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Providence Journal shows how not to do a paywall

Providence Journal shows how not to do a paywall

I was surprised to go to The Providence Journal website today and to see an announcement that ProJo had built a new website with a new url. (no longer projo.com but providencejournal.com) and a paywall:

The Providence Journal news organization is moving to the paid eEdition to protect the investment it makes every day in gathering and publishing Rhode Island news.

“Like other major newspapers across the country, we’ve come to the realization that giving away our content free is not a sound business plan,” said Howard G. Sutton, publisher, president and chief executive officer of The Providence Journal.

The new paywall takes effect in a month, but all my prior links to the ProJo already are dead because of the url. change.  There will continue to be access to “breaking news” and some other features.

I don’t track these things specifically, but I’m confident that in the past three years I have sent at least tens of thousands of readers over to the ProJo website, maybe even hundreds of thousands.  No more. Unlike The NY Times paywall, there doesn’t appear to be an exception for incoming links from other websites.  Unlike The Wall Street Journal paywall, there is not a large free amount of content to which others can link (there is some but not the meaningful content).  So ProJo effectively has cut itself off from the rest of the blogosphere.  I’ll miss ProJo.com.  But not so much that I’ll pay for the content, or send readers over to dead links. Strike One.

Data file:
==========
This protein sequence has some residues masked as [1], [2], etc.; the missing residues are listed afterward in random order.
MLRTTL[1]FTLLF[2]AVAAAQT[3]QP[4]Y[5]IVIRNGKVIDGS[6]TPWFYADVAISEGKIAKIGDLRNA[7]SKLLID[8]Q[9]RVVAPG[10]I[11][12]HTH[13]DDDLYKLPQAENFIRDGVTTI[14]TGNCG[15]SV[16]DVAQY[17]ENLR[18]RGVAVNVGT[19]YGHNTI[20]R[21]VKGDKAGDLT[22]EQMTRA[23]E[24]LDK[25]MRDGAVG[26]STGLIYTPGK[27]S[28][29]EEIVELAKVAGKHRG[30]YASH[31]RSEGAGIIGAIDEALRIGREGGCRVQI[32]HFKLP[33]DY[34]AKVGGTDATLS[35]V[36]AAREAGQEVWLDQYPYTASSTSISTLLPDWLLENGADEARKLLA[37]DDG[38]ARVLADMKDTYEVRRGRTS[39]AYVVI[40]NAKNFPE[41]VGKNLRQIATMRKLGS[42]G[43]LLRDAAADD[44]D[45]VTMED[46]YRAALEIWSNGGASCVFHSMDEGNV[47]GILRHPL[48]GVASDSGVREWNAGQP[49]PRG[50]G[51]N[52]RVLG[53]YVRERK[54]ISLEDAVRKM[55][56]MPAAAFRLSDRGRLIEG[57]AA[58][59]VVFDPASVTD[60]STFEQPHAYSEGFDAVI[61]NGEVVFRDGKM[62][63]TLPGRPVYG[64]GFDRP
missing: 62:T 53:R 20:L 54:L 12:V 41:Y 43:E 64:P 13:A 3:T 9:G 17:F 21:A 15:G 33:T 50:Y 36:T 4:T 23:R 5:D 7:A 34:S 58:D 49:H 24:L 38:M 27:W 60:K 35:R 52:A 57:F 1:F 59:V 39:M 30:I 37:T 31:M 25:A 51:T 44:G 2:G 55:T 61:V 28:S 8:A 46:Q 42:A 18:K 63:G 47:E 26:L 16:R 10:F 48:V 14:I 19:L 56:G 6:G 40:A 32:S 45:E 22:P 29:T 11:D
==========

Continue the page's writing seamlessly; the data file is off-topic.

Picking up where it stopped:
The ProJo is the only statewide paper and in many ways the paper of record, and it does very good work covering Rhode Island politics.  But it’s not as indispensable as it once was.  As commenters to the announcement pointed out, there is a growing body of alternatives, including GoLocal.prov, Patch, local town newspapers with websites, and the various television stations (WPRI,  ABC6, TurnTo10) which have websites.  The free content at the old ProJo.com pretty much smothered these upstarts.  No more.  ProJo has opened up the online market.  Strike Two.

Cutting itself off from the world also diminishes ProJo’s influence.  The reason ProJo is so dominant and influential is that everyone in Rhode Island can read it for free online, as can people out of state.  This open structure makes ProJo the RI website of record not only for Rhode Islanders, but for the world.  ProJo is doing everything it can to cut off this record, including putting the archives behind the paywall:

The eEdition will be searchable, including back issues from Jan. 17, 2011, and forward. That service is free for subscribers. Older archives, back to 1983, will be searchable for free, though a fee must be paid to download full stories.

ProJo goes from being a paper with an influence and reputation which far exceeds its reach to a paper which far under-reaches.  Strike Three.

If ProJo had a cost structure problem it should have fixed that problem instead of trying to cut itself off from the world.  ProJo doesn’t seem to understand that its greatest asset is its readers, not its staff.  The readers can live without ProJo, but ProJo cannot live without its readers.

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Comments

We have a similar thing happening with the daily paper here (CA) – they give you 5 ‘free’ visits, then the paywall kicks up (it doesn’t actually give you 5, more like 2-3). The add-on fee, if you subscribe, is only $2 a month, but people are not doing it, because it is the principle of the thing. So the blogs are all about private browsing settings and clearing cookies, with much hilarity.